I believe the 90 series suffered from the dreaded sticky plastic problem like the 80's. You might want to watch out for that.
The N80 while being a hell of a camera for the price won't meter with older non cpu lenses; The bs downfall of the series. That and being superseded in months by the 90 series. Thank you Nikon! I'm getting my older lenses serviced to even fit on the body (I also carry a FTN and shoot non ai's) as I like the 80 body for it's abilities and you can replace them for squat if they get damaged or stolen(?) HA. Btw they take the MB16 grip for AA's.
If I had it to do all over again years ago, I might have stayed with Pentax after my Spotmatic F. I've tested only a handful of lenses, some Nikon, some Pentax, some FD Canon and a couple of odd's and ends, and the (older) Pentax had a signature that I liked and were plenty sharp with very gradual drop off's over the range. Maybe someone else can speak to this comparison (or others, Minolta, Canon etc) with greater insight and experience. The mid-range AF Nikon's I have or had, have just not impressed me all that much at the "new" price. An example would be the F1.8 50's in the N series being good, but I don't see that in the later D series and I haven't shot the 1.4's. Personally I don't see paying more for a 1.4 unless it freaking performs at 1.4. The best Nikon I had was the AF F2.8 80-200, with alot of weight at a big price. Basically you get what you pay for.
Picking bodies come down to holding them in hand. If you have good Nikon lenses I believe your best bet is the F100 or F5. Then again Nikon has a habit of pissing off their followers over and over again so maybe you'll want to rethink your hitching you wagon to their star.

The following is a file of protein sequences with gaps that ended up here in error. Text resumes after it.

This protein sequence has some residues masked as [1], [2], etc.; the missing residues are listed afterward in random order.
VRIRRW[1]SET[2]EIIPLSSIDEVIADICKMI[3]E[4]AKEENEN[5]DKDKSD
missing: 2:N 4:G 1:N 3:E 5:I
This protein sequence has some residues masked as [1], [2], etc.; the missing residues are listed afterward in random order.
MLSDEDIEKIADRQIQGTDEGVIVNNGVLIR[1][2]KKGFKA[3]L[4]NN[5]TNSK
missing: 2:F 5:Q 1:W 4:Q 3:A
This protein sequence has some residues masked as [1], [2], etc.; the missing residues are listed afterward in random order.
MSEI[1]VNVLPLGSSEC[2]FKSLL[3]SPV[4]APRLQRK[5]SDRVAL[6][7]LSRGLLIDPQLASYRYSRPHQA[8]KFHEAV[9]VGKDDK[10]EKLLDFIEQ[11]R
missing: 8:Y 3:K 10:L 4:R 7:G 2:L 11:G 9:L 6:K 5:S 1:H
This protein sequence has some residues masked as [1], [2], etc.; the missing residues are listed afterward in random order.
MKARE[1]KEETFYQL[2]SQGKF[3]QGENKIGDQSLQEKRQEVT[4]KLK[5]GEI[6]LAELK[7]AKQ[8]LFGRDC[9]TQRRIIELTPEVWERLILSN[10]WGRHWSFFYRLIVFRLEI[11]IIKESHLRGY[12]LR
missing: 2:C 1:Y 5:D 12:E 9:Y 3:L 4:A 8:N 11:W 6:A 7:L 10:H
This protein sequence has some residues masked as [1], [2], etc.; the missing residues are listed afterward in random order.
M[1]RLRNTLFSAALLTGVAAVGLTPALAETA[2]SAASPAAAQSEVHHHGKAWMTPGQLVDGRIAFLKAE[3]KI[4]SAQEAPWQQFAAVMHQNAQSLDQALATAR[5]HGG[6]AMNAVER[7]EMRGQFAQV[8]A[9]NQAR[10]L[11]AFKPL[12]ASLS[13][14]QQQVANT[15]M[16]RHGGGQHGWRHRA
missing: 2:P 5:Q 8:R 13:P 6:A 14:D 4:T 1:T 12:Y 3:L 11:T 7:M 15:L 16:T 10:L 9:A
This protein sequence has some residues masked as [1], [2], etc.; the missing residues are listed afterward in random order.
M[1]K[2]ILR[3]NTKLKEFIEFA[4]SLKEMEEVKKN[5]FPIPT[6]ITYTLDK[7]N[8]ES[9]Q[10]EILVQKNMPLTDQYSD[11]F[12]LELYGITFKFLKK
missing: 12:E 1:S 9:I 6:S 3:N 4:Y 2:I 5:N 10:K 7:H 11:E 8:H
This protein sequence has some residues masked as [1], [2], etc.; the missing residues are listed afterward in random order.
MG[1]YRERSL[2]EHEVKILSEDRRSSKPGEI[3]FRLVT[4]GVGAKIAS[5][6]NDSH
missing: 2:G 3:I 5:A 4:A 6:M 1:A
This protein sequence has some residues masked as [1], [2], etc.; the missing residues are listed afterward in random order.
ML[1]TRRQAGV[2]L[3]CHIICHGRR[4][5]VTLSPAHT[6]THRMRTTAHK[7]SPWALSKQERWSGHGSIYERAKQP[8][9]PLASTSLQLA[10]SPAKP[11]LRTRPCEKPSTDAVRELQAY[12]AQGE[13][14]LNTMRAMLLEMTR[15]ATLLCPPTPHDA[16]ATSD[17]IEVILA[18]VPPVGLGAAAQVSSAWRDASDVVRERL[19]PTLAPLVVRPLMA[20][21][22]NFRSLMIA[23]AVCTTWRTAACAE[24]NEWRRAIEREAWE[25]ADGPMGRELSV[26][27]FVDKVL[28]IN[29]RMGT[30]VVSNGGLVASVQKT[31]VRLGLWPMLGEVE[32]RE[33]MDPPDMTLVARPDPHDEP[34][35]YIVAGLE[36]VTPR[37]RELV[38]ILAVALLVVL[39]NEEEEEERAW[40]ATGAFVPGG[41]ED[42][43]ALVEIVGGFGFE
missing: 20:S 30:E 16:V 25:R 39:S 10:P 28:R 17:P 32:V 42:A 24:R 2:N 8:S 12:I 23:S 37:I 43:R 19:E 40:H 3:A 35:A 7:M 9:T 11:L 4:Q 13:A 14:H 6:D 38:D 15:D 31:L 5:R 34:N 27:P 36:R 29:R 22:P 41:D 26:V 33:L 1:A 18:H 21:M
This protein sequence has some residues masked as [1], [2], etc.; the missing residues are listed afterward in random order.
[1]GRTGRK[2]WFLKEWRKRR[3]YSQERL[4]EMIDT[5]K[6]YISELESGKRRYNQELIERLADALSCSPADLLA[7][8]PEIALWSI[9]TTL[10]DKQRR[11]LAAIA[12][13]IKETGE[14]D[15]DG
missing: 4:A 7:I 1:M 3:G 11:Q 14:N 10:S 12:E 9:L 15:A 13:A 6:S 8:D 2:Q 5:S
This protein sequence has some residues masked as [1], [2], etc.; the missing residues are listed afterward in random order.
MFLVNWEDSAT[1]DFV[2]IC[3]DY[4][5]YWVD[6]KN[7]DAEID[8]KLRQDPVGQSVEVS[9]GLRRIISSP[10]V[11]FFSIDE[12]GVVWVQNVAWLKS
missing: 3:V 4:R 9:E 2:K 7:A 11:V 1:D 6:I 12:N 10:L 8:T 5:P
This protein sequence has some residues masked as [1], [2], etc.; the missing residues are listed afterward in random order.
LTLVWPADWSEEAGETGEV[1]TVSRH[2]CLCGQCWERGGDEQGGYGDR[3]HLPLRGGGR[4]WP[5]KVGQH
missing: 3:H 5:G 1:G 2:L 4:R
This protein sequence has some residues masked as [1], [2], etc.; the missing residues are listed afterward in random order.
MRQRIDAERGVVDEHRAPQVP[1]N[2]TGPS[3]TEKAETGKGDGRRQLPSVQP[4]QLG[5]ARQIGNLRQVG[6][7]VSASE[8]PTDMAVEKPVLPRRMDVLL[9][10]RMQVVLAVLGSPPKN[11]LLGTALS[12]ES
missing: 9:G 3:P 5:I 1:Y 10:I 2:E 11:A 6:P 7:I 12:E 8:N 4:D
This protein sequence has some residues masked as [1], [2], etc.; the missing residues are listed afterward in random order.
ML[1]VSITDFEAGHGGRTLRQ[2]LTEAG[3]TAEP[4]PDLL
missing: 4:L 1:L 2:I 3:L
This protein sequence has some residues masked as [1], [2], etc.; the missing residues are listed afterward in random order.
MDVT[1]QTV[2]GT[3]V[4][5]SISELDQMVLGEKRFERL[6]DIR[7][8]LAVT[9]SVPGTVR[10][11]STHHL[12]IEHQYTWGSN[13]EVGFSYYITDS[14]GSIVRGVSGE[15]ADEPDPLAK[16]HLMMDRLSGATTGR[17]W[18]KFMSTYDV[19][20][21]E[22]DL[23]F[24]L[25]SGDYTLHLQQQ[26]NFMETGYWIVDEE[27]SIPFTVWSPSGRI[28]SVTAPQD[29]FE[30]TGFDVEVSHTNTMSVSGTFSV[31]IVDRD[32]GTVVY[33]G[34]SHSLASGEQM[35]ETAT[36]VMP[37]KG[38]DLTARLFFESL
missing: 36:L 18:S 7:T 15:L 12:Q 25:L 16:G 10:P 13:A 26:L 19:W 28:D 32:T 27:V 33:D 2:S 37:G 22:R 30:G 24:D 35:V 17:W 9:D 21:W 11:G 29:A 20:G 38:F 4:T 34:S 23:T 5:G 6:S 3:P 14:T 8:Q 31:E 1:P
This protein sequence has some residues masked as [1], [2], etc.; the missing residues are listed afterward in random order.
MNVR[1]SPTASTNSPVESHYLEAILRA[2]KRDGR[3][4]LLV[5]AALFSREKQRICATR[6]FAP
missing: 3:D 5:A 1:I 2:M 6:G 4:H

I'd say it comes down to why you want to shoot film.
For me, the appeal is being able to use gorgeously made old cameras (and being able to replace them for pennies if needed). My favoured bodies won't use the latest Pentax lenses as they lack an aperture ring, so I also have a few '80s 35mm bodies as that way I can use an FA-J 18-35mm to get a non-fisheye 18mm lens.
If being able to use your existing lenses is important then you will need to pick a body which can set the aperture. However, this won't handle like the K1000 and will probably feel much like using your DSLR.
If you liked the K1000 then look at a KX or K2. The KX is basically a K1000 with a few upgrades - you get a self timer, shutter speed and aperture are displayed in the viewfinder, you also get mirror lockup and DOF preview.
The K2 looks and feels similar but has an electronic metal shutter and Av mode. You don't get the viewfinder aperture display (unless you find a K2 DMD) but it'll meter and shoot exposures from 1/1000 to 8 seconds on auto or manual mode. Flash sync is 1/125 rather than the 1/60 of the KX/K1000 and the speeds from 1/1000 down to 1/125 and B will work without batteries.
You could of course just buy an LX but those tend to cost a lot more!